Are Youth Sports Concussion Statutes Working?
27 Pages Posted: 17 May 2018
Date Written: May 2, 2018
All fifty states have now enacted a youth sports concussion law. But there’s a problem: we don’t know how these laws are actually being implemented. In this Essay — prepared as part of the Duquesne University School of Law Symposium Athletes, Veterans, and Neuroscience: A Symposium on Traumatic Brain Injury and Law — I address the question: Are state youth sports concussion statutes working? The Article reviews what we currently know about the implementation of state youth sports concussion laws.
I offer five conclusions about the current state of concussion laws. First, there is generally widespread acceptance and appreciation of the concussion laws. Second, in general it appears that most high schools have implemented a concussion protocol (roughly) consistent with state law. Third, stakeholders may be resistant to legislatively-mandated concussion protocols when following those protocols is perceived to interfere with an athletic goal, or a doctor-patient relationship. Fourth, it appears that state concussion laws have contributed to better recognition and reporting of concussions. Fifth, across multiple states, there is a need for more dissemination of concussion education.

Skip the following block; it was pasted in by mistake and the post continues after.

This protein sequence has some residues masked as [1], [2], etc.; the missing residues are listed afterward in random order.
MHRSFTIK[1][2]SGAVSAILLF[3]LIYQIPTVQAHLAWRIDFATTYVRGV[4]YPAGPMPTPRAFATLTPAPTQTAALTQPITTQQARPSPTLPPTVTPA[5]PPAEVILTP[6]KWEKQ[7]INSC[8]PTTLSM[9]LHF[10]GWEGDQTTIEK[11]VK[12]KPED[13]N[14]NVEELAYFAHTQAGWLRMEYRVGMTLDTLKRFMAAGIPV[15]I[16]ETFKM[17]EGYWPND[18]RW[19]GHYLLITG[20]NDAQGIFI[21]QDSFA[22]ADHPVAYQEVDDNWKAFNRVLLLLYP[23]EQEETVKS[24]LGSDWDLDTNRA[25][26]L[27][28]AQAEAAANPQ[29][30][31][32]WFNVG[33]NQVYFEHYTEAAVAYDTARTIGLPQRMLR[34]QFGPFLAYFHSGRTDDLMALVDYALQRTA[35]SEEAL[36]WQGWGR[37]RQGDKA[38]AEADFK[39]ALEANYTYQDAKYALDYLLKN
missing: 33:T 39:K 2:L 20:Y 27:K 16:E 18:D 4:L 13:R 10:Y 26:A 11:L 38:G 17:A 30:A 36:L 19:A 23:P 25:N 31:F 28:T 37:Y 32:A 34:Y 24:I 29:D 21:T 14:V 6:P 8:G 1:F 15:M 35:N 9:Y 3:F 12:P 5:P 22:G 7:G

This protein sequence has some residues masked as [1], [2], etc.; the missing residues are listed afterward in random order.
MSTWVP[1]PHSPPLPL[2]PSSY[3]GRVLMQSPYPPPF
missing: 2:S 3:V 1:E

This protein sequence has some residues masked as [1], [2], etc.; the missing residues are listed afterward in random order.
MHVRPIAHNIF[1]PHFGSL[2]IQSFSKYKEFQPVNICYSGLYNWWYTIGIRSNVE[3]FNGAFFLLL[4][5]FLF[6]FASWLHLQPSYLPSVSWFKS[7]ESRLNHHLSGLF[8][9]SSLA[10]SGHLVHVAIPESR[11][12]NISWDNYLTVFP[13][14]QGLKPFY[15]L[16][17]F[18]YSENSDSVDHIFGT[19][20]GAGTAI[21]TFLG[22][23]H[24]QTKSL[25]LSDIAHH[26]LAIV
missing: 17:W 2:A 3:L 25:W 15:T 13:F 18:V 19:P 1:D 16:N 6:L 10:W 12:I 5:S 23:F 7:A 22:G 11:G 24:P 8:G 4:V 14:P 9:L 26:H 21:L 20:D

But there remain large gaps in knowledge about effectiveness. Moreover, we know virtually nothing systematic about the implementation of the law in non-school youth leagues, and the scientific knowledge base on elementary age athletes remains limited. I argue that the primary policy challenge going forward is, amidst this lack of knowledge, to facilitate accurate communication of risks and benefits to allow for informed athlete and parent decision-making.
Keywords: neuroscience, law, neurolaw, evidence, brain, traumatic brain injury, concussion, sports concussion, football, concussion statute, brain health, public health, liability
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